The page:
Call no man father?
Apr 24, 2017
In the bible it says “you shall not call anyone on earth Father because you have but one Father in Heaven.” Why then are priests and dads called father? I
actually feel guilty calling anyone father but my heavenly Father. What else is appropriate to call priests other than Father?
Might I approach the main part of the question from three angles – noting that after my three angles I hope that the question of “what else” to call the priest will hopefully not need an answer.
First of all, let’s look at Jesus’ actual words from Matthew 23:9: “Call no one on earth your father; you have but one Father in heaven.” Plain as these words are, the larger context (Matthew 23:1-12) is not about what are acceptable and unacceptable titles; it is about the arrogance of the Pharisees and Scribes who present themselves as above everyone else and (consequently) lord over others the titles by which they are addressed – and that such an example is not to be followed by true disciples of Christ who are also leaders. Scripture scholars consistently say that Jesus’ words here are used in a manner of argumentation that is well known in His time and culture that uses an exaggerated point so as to emphasize another. In this case, the exaggerations would be to call no one Rabbi, Father, or Master (verses 8, 9, and 10, respectively). His point is that what is of greatest importance is humble and self-giving service – not what your title is. The titles for their part are not to be seen for their own sake as a source of respect. Rather, those who are of a state of life by which one or another title might be given to them ought to live according to the responsibility and integrity contained within their position/calling so as to be rightly dignified by the title – not vice versa.
Second, (and related to the first) were Jesus speaking literally here, to be consistent with all of His words we would be in a whole set of troubles regarding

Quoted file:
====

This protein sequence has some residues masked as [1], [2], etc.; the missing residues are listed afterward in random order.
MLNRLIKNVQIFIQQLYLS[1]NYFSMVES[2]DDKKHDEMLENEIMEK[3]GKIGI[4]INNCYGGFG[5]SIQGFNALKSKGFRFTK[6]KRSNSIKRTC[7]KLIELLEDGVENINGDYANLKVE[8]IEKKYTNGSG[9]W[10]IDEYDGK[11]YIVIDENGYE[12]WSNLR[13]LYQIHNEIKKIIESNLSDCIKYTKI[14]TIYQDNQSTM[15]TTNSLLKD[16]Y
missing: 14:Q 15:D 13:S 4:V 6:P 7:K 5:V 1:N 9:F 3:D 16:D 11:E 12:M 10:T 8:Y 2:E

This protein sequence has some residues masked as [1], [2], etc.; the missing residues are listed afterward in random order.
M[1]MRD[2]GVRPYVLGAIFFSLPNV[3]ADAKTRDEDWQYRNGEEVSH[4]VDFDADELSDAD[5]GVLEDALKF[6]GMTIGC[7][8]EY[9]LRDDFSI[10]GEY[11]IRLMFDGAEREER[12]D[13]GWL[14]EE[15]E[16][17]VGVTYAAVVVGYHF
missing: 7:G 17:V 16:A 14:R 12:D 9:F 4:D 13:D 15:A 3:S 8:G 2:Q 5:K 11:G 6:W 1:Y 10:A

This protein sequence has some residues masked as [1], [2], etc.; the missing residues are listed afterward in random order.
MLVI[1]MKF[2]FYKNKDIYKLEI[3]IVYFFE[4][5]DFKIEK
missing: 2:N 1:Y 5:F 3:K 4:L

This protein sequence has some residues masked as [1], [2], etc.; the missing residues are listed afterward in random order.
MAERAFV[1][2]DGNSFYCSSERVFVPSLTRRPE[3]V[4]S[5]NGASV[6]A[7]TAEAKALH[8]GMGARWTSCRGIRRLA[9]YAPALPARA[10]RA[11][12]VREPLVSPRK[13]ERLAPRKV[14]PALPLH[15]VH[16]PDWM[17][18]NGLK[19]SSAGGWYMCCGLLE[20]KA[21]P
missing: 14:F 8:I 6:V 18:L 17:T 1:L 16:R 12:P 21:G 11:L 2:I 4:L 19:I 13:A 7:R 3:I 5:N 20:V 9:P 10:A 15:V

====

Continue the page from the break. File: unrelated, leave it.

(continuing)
several other modern titles for people beyond just dads and priests. For if we carried His other words forward, we must be honest to acknowledge that the modern titles “mister,” “miss,” and “missus” are all derived from the word “master.” Thus, consistency would dictate that we call none of our elders/school teachers/anyone else whom we desire to respect in their state of life by Mr., Ms., or Mrs. This point, however, is small compared to the third point to be made. For, in a third angle to our original question, might we consider the deeper message of relationships and who Jesus calls us to be as His disciples. Jesus fully reveals to us that God is our Heaven Father – and thus our calling God “Father” ought to carry its own weight that is distinct from any and every other use of the title/familiar name “father.” On the other hand, it is also quite clear in Scripture that all who are fathers (and mothers, too, for that matter) have a particular type of relationship with those who either address them by the title or with whom they are connected in accord with the meaning of the title – as in a third person saying that a man “Abraham” is the father of a child “Isaac.” For proof of this point, see Matthew 1 and the genealogy of Jesus. More pertinently, even Jesus Himself in the parable about the rich man and Lazarus (Luke 16:19-31) uses the title “father” in reference to Abraham. Finally, St. Paul address the Corinthians as their “father in Christ Jesus” (1 Corinthians 4:15). In all of these uses (whether addressing God in heaven or other human beings) the key to fatherhood is much more than a title by which to be called. Each of these uses of “father” expresses a type of relationship present in the one who lives “fatherhood.” God our Heavenly Father is, of course, the root and perfection of fatherhood (and motherhood, etc.). These attributes of God, however, are manifested in human beings relating to one another, whether as father, mother, or any other way of true relationship. Thus, it is truly not wrong to call a man with children father, (even if those children are “spiritual” as it is with priests in their relationship to and service of God’s people); nor is wrong to call a woman with children (biological or spiritual) “mother.” For in all of these relationships, it is our call to witness to God and His love as Father, Son, Holy Spirit, and in accord with all of his divine attributes. Our titles are not the source of dignity; it is God himself who is our true source of life and dignity, whom we are called to follow and imitate – no matter our position or title.